Getty Images for Rock & Roll Hall

Lauryn Hill, one of hip-hop's greatest vocalists, turns 37 today (May 26).

Hill's musical career began in the early '90's, when she was recruited to join the Fugees by Prakazrel "Pras" Michel and his cousin, Wyclef Jean. As an MC, Hill's talents were formidable -- she was a natural rapper with a smooth, effortless flow and sharp lyrical skills.

It was on the Fugees' multi-platinum, Grammy-winning second (and final) release The Score, however, that Hill revealed her astounding singing voice, on her chart-topping, poignant cover of Roberta Flack's "Killing Me Softly."

Hill went into a self-imposed exile after releasing her wildly popular solo debut, The Miseducation of Lauryn Hill, and her poorly received MTV Unplugged No. 2.0 follow-up in 2002, firing her management, making controversial remarks and disappearing from public view for several years, amongst allegations that she had fallen under the control of a "cult leader."

The Fugees reunited in 2004, to perform at Dave Chappelle's Block Party in Brooklyn, N.Y., followed by a short-lived reunion tour. Though her record label, Sony Records, claims that Hill has several albums worth of unreleased material, recorded over the better part of the last decade, she has yet to release a new album.

The BoomBox marks Hill's 37th birthday by presenting 12 facts about the insanely talented, erratic "Ex-Factor" singer, whose career has, thus far, provides moments of incredible beauty, followed by a decade of question marks.

1. Hill became the first woman to receive 10 Grammy nominations, and the first to take home five awards, including Best New Artist, at the 41st Grammy Awards in 1999.

2. Hill attended nearly a full year at the prestigious Columbia University in 1993, before dropping out to pursue her musical career.

3. The Miseducation of Lauryn Hill was rumored to feature production by the RZA. While the collaboration never materialized, instead Hill sampled Wu-Tang's "Can It Be All So Simple" and Raekwon's "Ice Cream."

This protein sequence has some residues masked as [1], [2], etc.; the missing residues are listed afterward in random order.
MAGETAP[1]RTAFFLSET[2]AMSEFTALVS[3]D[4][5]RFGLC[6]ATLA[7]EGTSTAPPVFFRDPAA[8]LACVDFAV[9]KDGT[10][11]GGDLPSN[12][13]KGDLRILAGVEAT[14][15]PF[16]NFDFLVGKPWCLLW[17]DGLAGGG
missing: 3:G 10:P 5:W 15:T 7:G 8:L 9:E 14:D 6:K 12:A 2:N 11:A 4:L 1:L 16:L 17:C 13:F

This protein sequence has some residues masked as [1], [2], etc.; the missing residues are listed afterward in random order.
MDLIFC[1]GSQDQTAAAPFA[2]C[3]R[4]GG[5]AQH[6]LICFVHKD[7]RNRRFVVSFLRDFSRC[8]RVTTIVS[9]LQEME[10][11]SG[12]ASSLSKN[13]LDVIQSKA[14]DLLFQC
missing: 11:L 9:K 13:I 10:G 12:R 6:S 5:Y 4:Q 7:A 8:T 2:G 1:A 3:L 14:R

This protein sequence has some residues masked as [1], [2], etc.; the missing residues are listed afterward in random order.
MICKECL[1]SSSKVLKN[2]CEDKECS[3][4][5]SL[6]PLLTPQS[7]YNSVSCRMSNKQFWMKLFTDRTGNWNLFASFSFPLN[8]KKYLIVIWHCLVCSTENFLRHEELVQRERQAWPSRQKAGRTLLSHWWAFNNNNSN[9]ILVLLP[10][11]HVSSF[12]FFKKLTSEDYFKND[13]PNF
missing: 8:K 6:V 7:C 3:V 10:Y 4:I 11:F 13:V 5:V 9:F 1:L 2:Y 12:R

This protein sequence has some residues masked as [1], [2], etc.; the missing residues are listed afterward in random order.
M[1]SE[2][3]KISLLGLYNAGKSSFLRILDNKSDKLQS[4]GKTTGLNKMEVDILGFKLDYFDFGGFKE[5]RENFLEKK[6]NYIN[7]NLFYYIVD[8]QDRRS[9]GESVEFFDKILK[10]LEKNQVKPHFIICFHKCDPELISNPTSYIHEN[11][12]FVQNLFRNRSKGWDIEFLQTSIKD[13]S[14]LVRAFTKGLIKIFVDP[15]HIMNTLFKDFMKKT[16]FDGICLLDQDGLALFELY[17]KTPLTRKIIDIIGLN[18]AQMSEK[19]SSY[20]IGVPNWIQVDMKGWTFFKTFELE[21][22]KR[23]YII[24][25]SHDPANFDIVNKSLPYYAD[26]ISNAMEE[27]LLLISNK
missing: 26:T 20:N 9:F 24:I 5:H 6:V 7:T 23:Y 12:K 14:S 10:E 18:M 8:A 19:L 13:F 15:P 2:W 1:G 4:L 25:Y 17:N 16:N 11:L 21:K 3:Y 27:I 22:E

4. In 1998, Hill wrote and produced the song "A Rose Is Still a Rose" for soul legend Aretha Franklin, and directed the song's music video. Lauryn also wrote for Whitney Houston.

5. Hill's song "I Used to Love Him" is about her difficult breakup with Wyclef.

6. In 1988, Hill appearead as a contestant on "Showtime at the Apollo," singing a cover of Smokey Robinson's "Who's Lovin' You?" She was initially booed, but ultimately received a positive response.

7. Hill was childhood friends with "Scrubs" actor Zach Braff, whose bar mitzvah Hill attended in 1988.

8. The Miseducation of Lauryn Hill was the first album to receive a XXL rating by XXL magazine.

9. Hill appeared on the soap opera "As the World Turns" as Kira Johnson in 1991, showcasing her strong singing voice, and went on to act in several feature films, including Sister Act 2, opposite Whoopi Goldberg.

10. Hill's debut LP featured contributions by D'Angelo, Mary J. Blige and Carlos Santana, as well as another singer, who wouldn't take his place in the spotlight for several more years, John Legend, who played piano on "Everything Is Everything."

11. Wyclef Jean initially did not support Lauryn's solo career, although he eventually came around, offering her production assistance, which she declined.

12. In 2003, Hill shocked the world by accusing the Catholic Church of "corruption, exploitation and abuses," while reading a prepared statement at a Christmas benefit concert at the Vatican, in front of a crowd of 7,500.


Watch Lauryn Hill's "Doo Wop (That Thing)" Video

More From TheBoombox